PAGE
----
Separate analyses for each learning group revealed nonsignificant relations between grade level and service delivery preference among LD ([chi square] (1, n=39) = .01, n.s.) and A/HA students ([chi square] (1, n=40) = .75, n.s.). Among LA students there was a significant effect, [chi square] (1, n=38) = 4.66, p=.03, with more grade 6-7 students than expected preferring pullout and fewer than expected preferring in-class and fewer grade 2-4 students than expected preferring pullout and more than expected preferring in-class service.

Ratings of Pullout and In-Class Instruction

A series of analyses was performed to assess students' ratings of pullout and in-class service delivery and to determine the effects of learning group, service delivery preference, grade, and current service mode on those ratings.

To compare students' ratings of pullout and in-class service and the effect of learning group on those ratings, a one-within (service delivery ratings of pullout and in-class), one-between (learning group; LD, LA, A/HA) multivariate analysis of variance was run (see Table 3). Results indicated a significant main effect for service delivery ratings, F (1)=11.18, p [is less than] .001, with pullout service being rated more favorably than in-class service. The interaction between learning group and service delivery ratings was also significant, F (2)=4.85, p [is less than] .01. Post hoc tests revealed that A/HA students rated in-class service significantly higher than either LD or LA students and pullout service significantly lower than either LD or LA students. LD and LA students did not differ from one another in either their ratings of pullout or in-class service.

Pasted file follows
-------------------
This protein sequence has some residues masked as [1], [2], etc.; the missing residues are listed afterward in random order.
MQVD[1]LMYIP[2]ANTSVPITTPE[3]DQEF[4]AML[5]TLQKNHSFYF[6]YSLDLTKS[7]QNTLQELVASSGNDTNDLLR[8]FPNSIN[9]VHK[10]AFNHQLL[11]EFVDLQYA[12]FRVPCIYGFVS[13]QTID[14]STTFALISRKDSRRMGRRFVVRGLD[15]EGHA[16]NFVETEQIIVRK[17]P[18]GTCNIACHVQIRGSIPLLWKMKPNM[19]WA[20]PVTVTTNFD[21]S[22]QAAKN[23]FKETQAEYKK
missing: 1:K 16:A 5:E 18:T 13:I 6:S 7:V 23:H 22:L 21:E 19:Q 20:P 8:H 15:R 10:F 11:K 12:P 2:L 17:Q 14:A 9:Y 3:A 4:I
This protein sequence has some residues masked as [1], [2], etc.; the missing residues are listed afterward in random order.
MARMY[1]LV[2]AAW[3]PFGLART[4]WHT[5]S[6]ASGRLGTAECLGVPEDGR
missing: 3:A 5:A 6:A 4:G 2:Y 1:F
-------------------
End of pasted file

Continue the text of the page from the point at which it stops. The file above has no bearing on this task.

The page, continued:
Table 3

Multivariate Analysis of Variance for Service Delivery Ratings by Learning Group (n=124)
Source df F

Between Subjects

Learning group 2 .53
Within-cells error 121 (1.14)

Within Subjects

Service delivery ratings (SDR) 1 11.18(***)
Learning group x SDR 2 4.85(**)
Within-cells error 121 (1.65)


Note. Values in parentheses represent mean square errors.

(**) p<.01.

(***) p<.001.

Analyses of variance (ANOVAs) were computed to examine the effects of learning group, current service delivery, service delivery preference, and grade level on students' ratings of pullout and in-class service modes (Table 4). Using ratings of pullout service as the dependent measure, an ANOVA indicated a significant main effect for service delivery preference, F (1) = 31.40, p [is less than] .001, with those students who chose pullout as their preferred service delivery mode rating pullout more favorably than those who chose in-class as their preferred service delivery mode. Main effects for learning group, F (2) = 2.75, p [is less than] .05, and grade level, F (1) = 2.99, p [is less than] .05, approached statistical significance, with LD and LA students rating pullout service more favorably than A/HA students, and younger students rating it more favorably than older students. A two-way interaction between learning type and current service mode was statistically significant, F (2) = 4.69, p [is less than] .01, with LA children whose current service mode was pullout rating pullout more favorably than LA children whose current service mode was either in-class or combined. This difference was not apparent for either LD or A/HA children.